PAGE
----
This really was an interesting read, I wouldn't call it riveting but I always looked forward to picking it back up when I would have to take a break to do real life things, imagine that! I'm definitely interested in checking out more of Mitch Albom's books especially if The Time Keeper is any indication of his overall writing abilities.
Profile Image for Orsolya.
617 reviews287 followers
October 26, 2012
The first time I read a Mitch Albom book was in my “Sociology of Death and Dying” course during my university days. The above titled course naturally suggests that we read “Tuesdays with Morrie”. Ironically enough, Albom’s latest novel, “The Time Keeper” would have easily blended into the lesson plans of my other elective, “Myths, Symbols, and Rituals” due to the fact that it is a true example of a ‘creation myth’.

If you are expecting a standard, fictional novel, then expect “The Time Keeper” to fall short. However, if you are familiar with Albom’s unique storytelling and successes at imploring philosophy, inspiration, and sometimes even theology while wrapped up in a fictional, fable-like concept; then you are in for a treat.

“The Time Keeper” utilizes the imagery and symbolisms common to creation myths while uniting the lives of Dar (Father Time), Sarah, and Victor. Although each character’s story is somewhat thin, they blanket together to form a thicker depth which causes self-evaluation from the reader. Although not in a standard way, the characters grow and incite reader remorse and emotion.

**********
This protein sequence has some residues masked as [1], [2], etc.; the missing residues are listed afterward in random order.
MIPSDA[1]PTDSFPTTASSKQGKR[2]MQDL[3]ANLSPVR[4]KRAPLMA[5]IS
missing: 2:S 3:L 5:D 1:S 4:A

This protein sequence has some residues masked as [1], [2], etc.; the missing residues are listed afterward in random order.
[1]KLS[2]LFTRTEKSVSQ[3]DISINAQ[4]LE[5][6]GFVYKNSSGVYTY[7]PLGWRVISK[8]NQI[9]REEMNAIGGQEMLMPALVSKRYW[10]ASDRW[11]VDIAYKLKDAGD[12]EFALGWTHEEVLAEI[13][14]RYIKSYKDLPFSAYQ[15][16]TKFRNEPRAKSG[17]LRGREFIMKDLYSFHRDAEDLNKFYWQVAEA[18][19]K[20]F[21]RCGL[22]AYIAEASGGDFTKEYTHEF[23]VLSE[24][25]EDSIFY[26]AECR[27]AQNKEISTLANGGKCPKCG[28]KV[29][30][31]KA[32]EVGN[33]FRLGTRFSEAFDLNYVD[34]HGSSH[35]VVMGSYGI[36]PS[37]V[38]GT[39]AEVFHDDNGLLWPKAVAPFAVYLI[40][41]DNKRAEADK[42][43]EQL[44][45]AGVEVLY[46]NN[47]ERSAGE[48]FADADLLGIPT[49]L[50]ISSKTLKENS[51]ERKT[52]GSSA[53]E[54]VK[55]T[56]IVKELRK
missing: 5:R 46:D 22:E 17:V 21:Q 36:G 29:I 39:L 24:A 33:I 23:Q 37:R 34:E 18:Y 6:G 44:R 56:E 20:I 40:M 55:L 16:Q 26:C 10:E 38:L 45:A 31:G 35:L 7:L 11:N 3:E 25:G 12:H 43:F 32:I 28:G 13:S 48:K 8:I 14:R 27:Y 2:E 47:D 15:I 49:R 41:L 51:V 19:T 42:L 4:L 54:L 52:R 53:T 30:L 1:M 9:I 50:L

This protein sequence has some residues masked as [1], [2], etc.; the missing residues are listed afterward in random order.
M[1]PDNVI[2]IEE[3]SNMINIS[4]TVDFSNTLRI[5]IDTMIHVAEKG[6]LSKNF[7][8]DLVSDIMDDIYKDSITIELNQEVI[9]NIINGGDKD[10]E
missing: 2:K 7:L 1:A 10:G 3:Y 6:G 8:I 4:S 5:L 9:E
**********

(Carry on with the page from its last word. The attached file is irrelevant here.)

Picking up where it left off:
One of the major highlights of “The Time Keeper” is Albom’s creativity regarding the plot. Although simple and not overly emotionally complex; the mythical elements encourage depth and page turning. In fact, the pace of the novel is a hearty heartbeat which seems to come alive as the story progresses. “The Time Keeper” has many moments filled with inspirational lore, yet they aren’t pushy or melodramatic. Basically, although not realistically conceivable; “The Time Keeper” is still approachable.

The format of “The Time Keeper” may be interpreted as choppy because it bounces between the three central characters but Albom answers all questions with time.

The last ¾ of “The Time Keeper” is somewhat cheesy and not as moving as the former portions of the book. Indeed, one could argue that Albom fashioned a rather predictable ending. Nevertheless, the last two pages caused me to tear up slightly but this was more because of my own projected feelings than due to the story itself (however, since “The Time Keeper” cause my inner experiences to be stirred; it can be congratulated). “The Time Keeper” left me noticing my own feelings towards and of my handling of time which was more than likely Albom’s intent. Plus, on a side note, the novel is a very fast read (one day, at the most) which helps not “waste” time!

“The Time Keeper” is suggested for a creative, quick, and inspirational read. I’m sure my old “Myths” professor is altering her current syllabus as we speak.
Displaying 1 - 30 of 11,243 reviews

Can't find what you're looking for?

Get help and learn more about the design.